by Nick Taylor
Pushback began as soon as President Trump issued his executive order that threatens to cut off funds for sanctuary cities if they don’t join federal deportation orders.
Thousands of protestors took to the streets in New York and rallied in Washington Square Park.
And you saw the instant reaction on Twitter with hashtags like #ImmigrantsWelcome, #NoBanNoWall and #StandIndivisible.
And on other social media including Facebook, immigrant rights groups and lawyers offered support and guidance.
Perhaps more significantly, elected officials around the country also spoke out quickly and firmly in opposition to the plan that White House press secretary Sean Spicer described at his press briefing. “We’re going to strip federal grant money from the sanctuary states and cities that harbor illegal immigrants. The American people are no longer going to have to be forced to subsidize this disregard for our laws,” Spicer said.
New York City receives close to $9 billion in federal funding, nearly 9 percent of its annual budget. Some of that money goes toward the NYPD’s intelligence and counterterrorism budget, child protective services, HIV/AIDS prevention and treatment, and housing vouchers affecting 39,000 families, according to the real estate site Curbed,
But Mayor Bill de Blasio threatened to sue the Trump Administration if it withdraws money. He said, “The executive order will not change how we enforce the law or how we do business on behalf of the people, all 8.5 million New Yorkers. We have half a million New Yorkers who are undocumented and they are part of the fabric of this city.” He went on to say, “We are going to defend all of our people regardless of where they come from, regardless of their immigration status.”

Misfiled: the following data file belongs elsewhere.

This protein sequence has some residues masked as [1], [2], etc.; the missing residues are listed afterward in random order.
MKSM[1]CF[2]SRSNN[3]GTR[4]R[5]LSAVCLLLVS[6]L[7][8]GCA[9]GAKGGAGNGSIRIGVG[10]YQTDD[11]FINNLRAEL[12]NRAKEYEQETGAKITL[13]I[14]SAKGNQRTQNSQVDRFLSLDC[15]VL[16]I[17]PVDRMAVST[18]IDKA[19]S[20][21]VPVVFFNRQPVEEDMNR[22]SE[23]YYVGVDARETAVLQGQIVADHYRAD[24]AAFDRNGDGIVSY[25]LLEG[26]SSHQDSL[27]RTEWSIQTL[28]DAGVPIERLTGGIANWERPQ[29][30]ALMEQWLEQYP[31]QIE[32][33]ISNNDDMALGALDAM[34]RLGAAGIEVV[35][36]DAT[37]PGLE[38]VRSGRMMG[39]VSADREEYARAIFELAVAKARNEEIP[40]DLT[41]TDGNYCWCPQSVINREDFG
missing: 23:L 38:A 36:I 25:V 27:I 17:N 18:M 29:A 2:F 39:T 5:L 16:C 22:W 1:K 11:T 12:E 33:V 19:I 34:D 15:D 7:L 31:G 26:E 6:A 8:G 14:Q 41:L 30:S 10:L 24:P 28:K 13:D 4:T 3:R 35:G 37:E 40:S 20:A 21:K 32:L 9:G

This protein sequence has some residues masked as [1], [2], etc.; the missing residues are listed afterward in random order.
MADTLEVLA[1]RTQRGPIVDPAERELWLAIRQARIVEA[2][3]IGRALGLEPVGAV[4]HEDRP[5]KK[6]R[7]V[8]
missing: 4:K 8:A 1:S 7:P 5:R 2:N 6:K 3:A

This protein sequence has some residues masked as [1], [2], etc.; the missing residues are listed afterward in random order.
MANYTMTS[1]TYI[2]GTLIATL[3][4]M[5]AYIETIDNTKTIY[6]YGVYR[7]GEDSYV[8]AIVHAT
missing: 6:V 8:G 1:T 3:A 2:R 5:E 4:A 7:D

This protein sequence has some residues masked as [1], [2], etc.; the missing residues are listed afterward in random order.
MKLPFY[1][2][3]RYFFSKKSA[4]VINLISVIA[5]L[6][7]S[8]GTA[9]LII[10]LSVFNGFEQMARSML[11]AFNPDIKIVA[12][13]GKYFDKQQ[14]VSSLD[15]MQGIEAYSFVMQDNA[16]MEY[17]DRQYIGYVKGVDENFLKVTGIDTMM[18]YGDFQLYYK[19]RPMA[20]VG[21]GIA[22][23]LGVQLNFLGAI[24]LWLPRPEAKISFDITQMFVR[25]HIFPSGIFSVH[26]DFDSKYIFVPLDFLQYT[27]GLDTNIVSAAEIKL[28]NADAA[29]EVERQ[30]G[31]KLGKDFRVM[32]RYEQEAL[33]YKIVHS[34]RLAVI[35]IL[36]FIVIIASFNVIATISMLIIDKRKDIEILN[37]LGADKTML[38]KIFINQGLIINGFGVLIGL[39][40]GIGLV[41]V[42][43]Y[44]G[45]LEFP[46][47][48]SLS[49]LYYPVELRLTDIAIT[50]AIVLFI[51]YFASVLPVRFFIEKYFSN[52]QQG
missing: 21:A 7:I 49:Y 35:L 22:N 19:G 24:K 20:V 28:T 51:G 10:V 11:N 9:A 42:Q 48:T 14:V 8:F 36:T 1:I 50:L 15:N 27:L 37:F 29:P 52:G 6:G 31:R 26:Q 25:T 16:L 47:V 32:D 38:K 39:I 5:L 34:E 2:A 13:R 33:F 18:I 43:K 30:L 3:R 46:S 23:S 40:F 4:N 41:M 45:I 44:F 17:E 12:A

Los Angeles, San Francisco, Chicago and Boston are among the other major cities that shield law-abiding immigrants from round-up and deportation and their mayors clearly said they will not participate in an attack on immigrants.
Chicago Mayor Rahm Emmanuel told The New York Times, “We’re going to stay a sanctuary city. There is no stranger among us.”
And Boston Mayor Martin J. Walsh said, “To anyone who feels threatened today, or vulnerable, you are safe in Boston.” And he also made it plain on Twitter.
New York Governor Andrew Cuomo says the state remains a “refuge” for those who feel threatened by Trump’s deportation policies.
The president’s order apparently stands on shaky legal ground. Courts have ruled that funds can be cut only if the programs the money goes to are directly related to immigration. California takes the position that under the 10th Amendment to the Constitution, local governments can’t be made to enforce federal laws.
Conservative governors, however, are making similar financial threats. Austin, Texas, the state’s capital and the seat of Travis County, is a sanctuary city. Governor Greg Abbott has told Travis County Sheriff Sally Hernandez he’ll cut off $1.8 million in state grants if her deputies don’t start rounding up illegals. And he said he’d try to remove her from office.
For the time being, the nearly 800,000 young people covered by the Deferred Action for Childhood Arrivals (DACA) program started in 2012 appear to be unaffected by Trump’s executive order. Immigration hawks are trying to change that, however.